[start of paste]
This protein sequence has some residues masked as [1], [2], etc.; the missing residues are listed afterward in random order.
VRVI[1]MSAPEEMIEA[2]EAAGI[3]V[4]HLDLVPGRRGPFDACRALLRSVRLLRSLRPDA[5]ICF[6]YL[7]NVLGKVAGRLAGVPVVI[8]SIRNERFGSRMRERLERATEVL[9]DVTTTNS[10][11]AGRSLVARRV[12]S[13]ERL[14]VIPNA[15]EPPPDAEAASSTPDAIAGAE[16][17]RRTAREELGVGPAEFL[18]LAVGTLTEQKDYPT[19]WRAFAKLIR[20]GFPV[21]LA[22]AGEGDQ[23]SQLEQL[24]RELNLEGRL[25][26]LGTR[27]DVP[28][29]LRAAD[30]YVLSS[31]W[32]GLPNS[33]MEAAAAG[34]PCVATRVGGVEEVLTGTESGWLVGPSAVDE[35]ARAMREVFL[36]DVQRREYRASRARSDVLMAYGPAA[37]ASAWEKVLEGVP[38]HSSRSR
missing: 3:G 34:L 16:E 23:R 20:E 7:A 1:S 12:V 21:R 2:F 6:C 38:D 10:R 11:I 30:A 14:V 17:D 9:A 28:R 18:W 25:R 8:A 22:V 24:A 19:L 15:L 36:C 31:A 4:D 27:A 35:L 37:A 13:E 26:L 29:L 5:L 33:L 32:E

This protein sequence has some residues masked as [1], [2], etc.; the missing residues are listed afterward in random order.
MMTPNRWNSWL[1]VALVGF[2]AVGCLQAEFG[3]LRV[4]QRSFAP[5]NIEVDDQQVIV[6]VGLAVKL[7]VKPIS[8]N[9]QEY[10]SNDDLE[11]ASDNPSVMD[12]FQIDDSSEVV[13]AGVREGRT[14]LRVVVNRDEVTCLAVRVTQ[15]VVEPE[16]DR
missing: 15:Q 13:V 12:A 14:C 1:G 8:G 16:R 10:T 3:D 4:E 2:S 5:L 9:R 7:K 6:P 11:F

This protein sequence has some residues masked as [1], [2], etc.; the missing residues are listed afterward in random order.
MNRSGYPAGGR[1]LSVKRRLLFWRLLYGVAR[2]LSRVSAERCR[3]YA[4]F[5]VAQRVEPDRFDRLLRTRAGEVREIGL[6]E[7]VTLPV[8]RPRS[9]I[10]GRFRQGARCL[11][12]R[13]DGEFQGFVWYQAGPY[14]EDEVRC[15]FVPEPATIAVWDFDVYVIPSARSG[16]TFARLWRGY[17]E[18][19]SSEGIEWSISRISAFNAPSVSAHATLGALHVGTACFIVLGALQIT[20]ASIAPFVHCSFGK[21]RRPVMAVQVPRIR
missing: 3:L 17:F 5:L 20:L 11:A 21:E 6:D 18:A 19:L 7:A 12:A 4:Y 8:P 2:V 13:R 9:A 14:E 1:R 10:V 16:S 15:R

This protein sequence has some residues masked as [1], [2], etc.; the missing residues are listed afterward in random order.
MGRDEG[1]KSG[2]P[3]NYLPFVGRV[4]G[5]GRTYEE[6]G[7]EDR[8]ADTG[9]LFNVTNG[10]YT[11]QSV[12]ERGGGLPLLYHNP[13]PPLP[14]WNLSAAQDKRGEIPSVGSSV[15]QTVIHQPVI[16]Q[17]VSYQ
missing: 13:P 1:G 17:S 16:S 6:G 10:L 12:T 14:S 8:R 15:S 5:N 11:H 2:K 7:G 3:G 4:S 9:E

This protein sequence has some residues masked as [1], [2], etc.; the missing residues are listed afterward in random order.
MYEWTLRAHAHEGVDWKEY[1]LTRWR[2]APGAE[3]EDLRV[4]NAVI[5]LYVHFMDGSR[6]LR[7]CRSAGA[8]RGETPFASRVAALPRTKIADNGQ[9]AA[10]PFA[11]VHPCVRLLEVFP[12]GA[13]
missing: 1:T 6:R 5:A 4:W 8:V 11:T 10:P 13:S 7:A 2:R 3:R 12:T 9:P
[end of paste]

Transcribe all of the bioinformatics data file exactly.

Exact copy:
This protein sequence has some residues masked as [1], [2], etc.; the missing residues are listed afterward in random order.
VRVI[1]MSAPEEMIEA[2]EAAGI[3]V[4]HLDLVPGRRGPFDACRALLRSVRLLRSLRPDA[5]ICF[6]YL[7]NVLGKVAGRLAGVPVVI[8]SIRNERFGSRMRERLERATEVL[9]DVTTTNS[10][11]AGRSLVARRV[12]S[13]ERL[14]VIPNA[15]EPPPDAEAASSTPDAIAGAE[16][17]RRTAREELGVGPAEFL[18]LAVGTLTEQKDYPT[19]WRAFAKLIR[20]GFPV[21]LA[22]AGEGDQ[23]SQLEQL[24]RELNLEGRL[25][26]LGTR[27]DVP[28][29]LRAAD[30]YVLSS[31]W[32]GLPNS[33]MEAAAAG[34]PCVATRVGGVEEVLTGTESGWLVGPSAVDE[35]ARAMREVFL[36]DVQRREYRASRARSDVLMAYGPAA[37]ASAWEKVLEGVP[38]HSSRSR
missing: 3:G 34:L 16:E 23:R 20:E 7:A 1:S 12:V 21:R 2:F 6:C 38:D 10:R 11:I 30:A 14:V 17:D 9:A 28:R 18:W 25:R 8:A 22:V 24:A 19:L 15:L 36:C 31:A 4:D 27:A 35:L 37:A 13:E 26:L 29:L 5:L 33:L 32:E

This protein sequence has some residues masked as [1], [2], etc.; the missing residues are listed afterward in random order.
MMTPNRWNSWL[1]VALVGF[2]AVGCLQAEFG[3]LRV[4]QRSFAP[5]NIEVDDQQVIV[6]VGLAVKL[7]VKPIS[8]N[9]QEY[10]SNDDLE[11]ASDNPSVMD[12]FQIDDSSEVV[13]AGVREGRT[14]LRVVVNRDEVTCLAVRVTQ[15]VVEPE[16]DR
missing: 15:Q 13:V 12:A 14:C 1:G 8:G 16:R 10:T 3:D 4:E 2:S 5:L 9:R 7:K 6:P 11:F

This protein sequence has some residues masked as [1], [2], etc.; the missing residues are listed afterward in random order.
MNRSGYPAGGR[1]LSVKRRLLFWRLLYGVAR[2]LSRVSAERCR[3]YA[4]F[5]VAQRVEPDRFDRLLRTRAGEVREIGL[6]E[7]VTLPV[8]RPRS[9]I[10]GRFRQGARCL[11][12]R[13]DGEFQGFVWYQAGPY[14]EDEVRC[15]FVPEPATIAVWDFDVYVIPSARSG[16]TFARLWRGY[17]E[18][19]SSEGIEWSISRISAFNAPSVSAHATLGALHVGTACFIVLGALQIT[20]ASIAPFVHCSFGK[21]RRPVMAVQVPRIR
missing: 3:L 17:F 5:L 20:L 11:A 21:E 6:D 18:A 19:L 7:A 12:A 4:Y 8:P 2:V 13:R 9:A 14:E 1:R 10:V 16:S 15:R

This protein sequence has some residues masked as [1], [2], etc.; the missing residues are listed afterward in random order.
MGRDEG[1]KSG[2]P[3]NYLPFVGRV[4]G[5]GRTYEE[6]G[7]EDR[8]ADTG[9]LFNVTNG[10]YT[11]QSV[12]ERGGGLPLLYHNP[13]PPLP[14]WNLSAAQDKRGEIPSVGSSV[15]QTVIHQPVI[16]Q[17]VSYQ
missing: 13:P 1:G 17:S 16:S 6:G 10:L 12:T 14:S 8:R 15:S 5:N 11:H 2:K 7:G 3:G 4:S 9:E

This protein sequence has some residues masked as [1], [2], etc.; the missing residues are listed afterward in random order.
MYEWTLRAHAHEGVDWKEY[1]LTRWR[2]APGAE[3]EDLRV[4]NAVI[5]LYVHFMDGSR[6]LR[7]CRSAGA[8]RGETPFASRVAALPRTKIADNGQ[9]AA[10]PFA[11]VHPCVRLLEVFP[12]GA[13]
missing: 1:T 6:R 5:A 4:W 8:V 11:T 10:P 13:S 7:A 2:R 3:R 12:T 9:P